“To make every genome deeply informative in the future, we must first compare many of our genomes today to spot patterns that help explain health,” said Nathan Pearson, principal genome scientist at QIAGEN. “The Empowered Genome Community adds a key piece to public sequencing efforts like the PGP: a way for citizen-scientists to explore their data, together with full-time researchers, to spark new insights for common good.”
QIAGEN invites anyone who has had her or his whole genome sequenced through PGP or other programs such as the Understand Your Genome (UYG) program to join the Empowered Genome Community (http://www.ingenuity.com/products/variant-analysis/genome-community). Participants will retain full ownership and control of their private data, and can explore their genomes and, as desired, usefully share them with each other and with full-time researchers in their own Variant Analysis accounts. By pooling their data and actively working with interested full-time researchers, members can make their genomes directly useful as controls or cases in future studies of diseases and other phenotypes.
The Empowered Genome Community and the preliminary myopia analysis will be discussed at the American Society of Human Genetics annual meeting in Boston during Session 20 at 9:15 a.m. on October 24th. To join the community with your own genome, or to help refine and publish findings on myopia, please visit: http://www.ingenuity.com/products/variant-analysis/genome-community.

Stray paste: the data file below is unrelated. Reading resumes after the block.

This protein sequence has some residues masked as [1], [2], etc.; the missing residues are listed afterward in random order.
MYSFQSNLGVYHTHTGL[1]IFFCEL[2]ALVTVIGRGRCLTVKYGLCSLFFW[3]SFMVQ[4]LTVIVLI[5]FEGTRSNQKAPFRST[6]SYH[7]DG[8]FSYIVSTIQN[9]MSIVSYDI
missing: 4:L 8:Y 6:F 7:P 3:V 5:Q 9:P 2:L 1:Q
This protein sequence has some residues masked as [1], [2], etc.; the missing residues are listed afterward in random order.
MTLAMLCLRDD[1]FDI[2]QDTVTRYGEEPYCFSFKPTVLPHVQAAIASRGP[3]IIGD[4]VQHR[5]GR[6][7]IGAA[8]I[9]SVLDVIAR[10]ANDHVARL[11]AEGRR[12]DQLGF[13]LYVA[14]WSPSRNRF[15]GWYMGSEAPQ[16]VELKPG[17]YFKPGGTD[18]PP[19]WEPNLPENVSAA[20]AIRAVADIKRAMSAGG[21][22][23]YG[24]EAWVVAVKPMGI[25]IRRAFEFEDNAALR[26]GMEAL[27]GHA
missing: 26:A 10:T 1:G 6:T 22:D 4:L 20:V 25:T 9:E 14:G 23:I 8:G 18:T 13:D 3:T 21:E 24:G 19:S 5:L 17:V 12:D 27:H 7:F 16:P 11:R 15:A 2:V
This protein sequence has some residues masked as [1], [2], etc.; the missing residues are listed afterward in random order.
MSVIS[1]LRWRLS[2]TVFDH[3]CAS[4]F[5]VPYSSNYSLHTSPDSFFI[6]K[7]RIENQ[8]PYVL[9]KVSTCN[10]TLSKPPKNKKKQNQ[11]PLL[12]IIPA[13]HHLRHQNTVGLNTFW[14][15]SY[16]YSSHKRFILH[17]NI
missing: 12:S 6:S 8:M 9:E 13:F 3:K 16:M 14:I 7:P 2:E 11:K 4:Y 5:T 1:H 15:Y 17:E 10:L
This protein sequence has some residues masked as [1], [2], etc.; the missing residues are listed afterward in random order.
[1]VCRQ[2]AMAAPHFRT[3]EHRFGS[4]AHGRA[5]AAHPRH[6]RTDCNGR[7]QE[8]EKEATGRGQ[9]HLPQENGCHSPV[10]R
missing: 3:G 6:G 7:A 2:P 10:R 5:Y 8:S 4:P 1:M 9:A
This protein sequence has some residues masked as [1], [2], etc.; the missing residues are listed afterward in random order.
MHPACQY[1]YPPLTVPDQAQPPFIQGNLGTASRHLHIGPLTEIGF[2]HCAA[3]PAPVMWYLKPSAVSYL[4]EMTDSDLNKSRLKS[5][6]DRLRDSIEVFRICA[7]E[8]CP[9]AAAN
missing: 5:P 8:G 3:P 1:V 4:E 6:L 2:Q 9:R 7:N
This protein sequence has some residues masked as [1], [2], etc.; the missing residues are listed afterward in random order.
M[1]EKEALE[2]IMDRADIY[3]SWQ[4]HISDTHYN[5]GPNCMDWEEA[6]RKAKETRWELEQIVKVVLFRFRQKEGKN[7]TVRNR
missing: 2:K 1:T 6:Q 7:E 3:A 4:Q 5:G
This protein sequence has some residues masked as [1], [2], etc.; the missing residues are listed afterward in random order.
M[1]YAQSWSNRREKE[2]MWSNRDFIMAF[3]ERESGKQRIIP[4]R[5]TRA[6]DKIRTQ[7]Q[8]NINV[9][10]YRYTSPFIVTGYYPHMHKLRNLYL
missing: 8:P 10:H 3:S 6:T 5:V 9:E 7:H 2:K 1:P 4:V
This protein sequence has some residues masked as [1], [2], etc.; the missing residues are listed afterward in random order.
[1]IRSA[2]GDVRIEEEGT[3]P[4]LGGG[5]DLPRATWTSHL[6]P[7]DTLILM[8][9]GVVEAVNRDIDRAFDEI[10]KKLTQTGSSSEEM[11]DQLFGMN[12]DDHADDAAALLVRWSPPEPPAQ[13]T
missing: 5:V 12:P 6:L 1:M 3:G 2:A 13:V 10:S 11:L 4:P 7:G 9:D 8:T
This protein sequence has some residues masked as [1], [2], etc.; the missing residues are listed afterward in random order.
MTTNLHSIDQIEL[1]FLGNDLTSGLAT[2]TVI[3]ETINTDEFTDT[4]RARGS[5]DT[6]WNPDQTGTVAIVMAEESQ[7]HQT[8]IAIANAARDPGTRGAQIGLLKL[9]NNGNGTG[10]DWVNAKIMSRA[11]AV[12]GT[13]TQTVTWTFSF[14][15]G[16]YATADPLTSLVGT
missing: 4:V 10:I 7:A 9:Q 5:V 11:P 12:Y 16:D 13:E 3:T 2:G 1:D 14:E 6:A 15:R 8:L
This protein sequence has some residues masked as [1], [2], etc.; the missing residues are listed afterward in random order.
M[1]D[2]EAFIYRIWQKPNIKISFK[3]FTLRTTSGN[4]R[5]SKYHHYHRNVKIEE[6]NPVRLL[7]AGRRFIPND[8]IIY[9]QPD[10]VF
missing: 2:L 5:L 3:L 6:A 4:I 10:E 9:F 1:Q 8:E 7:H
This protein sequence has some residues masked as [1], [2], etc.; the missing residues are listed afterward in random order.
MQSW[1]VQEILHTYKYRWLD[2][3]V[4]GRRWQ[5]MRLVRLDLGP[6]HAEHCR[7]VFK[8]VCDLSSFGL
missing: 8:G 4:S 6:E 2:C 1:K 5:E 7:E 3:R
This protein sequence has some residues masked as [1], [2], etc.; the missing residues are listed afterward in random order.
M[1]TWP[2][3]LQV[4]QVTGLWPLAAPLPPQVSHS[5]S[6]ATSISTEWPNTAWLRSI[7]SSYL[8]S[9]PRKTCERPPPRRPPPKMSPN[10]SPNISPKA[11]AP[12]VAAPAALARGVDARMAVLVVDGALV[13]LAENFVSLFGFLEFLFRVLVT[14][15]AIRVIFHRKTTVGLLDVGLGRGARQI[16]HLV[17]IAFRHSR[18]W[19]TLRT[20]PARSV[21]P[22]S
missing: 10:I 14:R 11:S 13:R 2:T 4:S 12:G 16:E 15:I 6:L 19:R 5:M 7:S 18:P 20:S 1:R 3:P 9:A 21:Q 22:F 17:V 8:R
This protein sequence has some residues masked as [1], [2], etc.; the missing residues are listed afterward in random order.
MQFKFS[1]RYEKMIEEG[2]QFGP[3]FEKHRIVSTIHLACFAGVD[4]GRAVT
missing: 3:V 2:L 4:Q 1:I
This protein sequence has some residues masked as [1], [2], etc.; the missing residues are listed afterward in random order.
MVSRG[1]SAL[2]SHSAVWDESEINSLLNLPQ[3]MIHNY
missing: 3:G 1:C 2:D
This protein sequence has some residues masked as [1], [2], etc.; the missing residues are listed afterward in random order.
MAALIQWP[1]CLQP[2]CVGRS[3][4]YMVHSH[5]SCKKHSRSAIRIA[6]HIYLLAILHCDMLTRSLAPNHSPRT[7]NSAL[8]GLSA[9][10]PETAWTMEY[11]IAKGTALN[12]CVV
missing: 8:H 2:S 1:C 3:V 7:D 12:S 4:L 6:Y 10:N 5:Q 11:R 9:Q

About QIAGEN Redwood City
QIAGEN Redwood City, formerly Ingenuity Systems, is based in Redwood City, California. As the company’s Center of Excellence in Biological Analysis and Interpretation, QIAGEN Redwood City is a leading provider of biomedical information and analysis solutions for the exploration, interpretation and analysis of complex biological systems in life science research and molecular diagnostics. Marketed under the Ingenuity brand, these innovative solutions offered by QIAGEN are used by tens of thousands of researchers and clinicians at hundreds of leading pharmaceutical, biotechnology, academic, diagnostic and clinical institutions worldwide. Further information can be found at http://www.qiagen.com/ingenuity.
QIAGEN N.V., a Netherlands holding company, is the leading global provider of Sample & Assay Technologies that are used to transform biological materials into valuable molecular information. Sample technologies are used to isolate and process DNA, RNA and proteins from biological samples such as blood or tissue. Assay technologies are then used to make these isolated biomolecules visible and ready for interpretation. QIAGEN markets more than 500 products around the world, selling both consumable kits and automation systems to customers through four customer classes: Molecular Diagnostics (human healthcare), Applied Testing (forensics, veterinary testing and food safety), Pharma (pharmaceutical and biotechnology companies) and Academia (life sciences research). As of June 30, 2013, QIAGEN employed approximately 4,050 people in over 35 locations worldwide. Further information can be found at http://www.qiagen.com.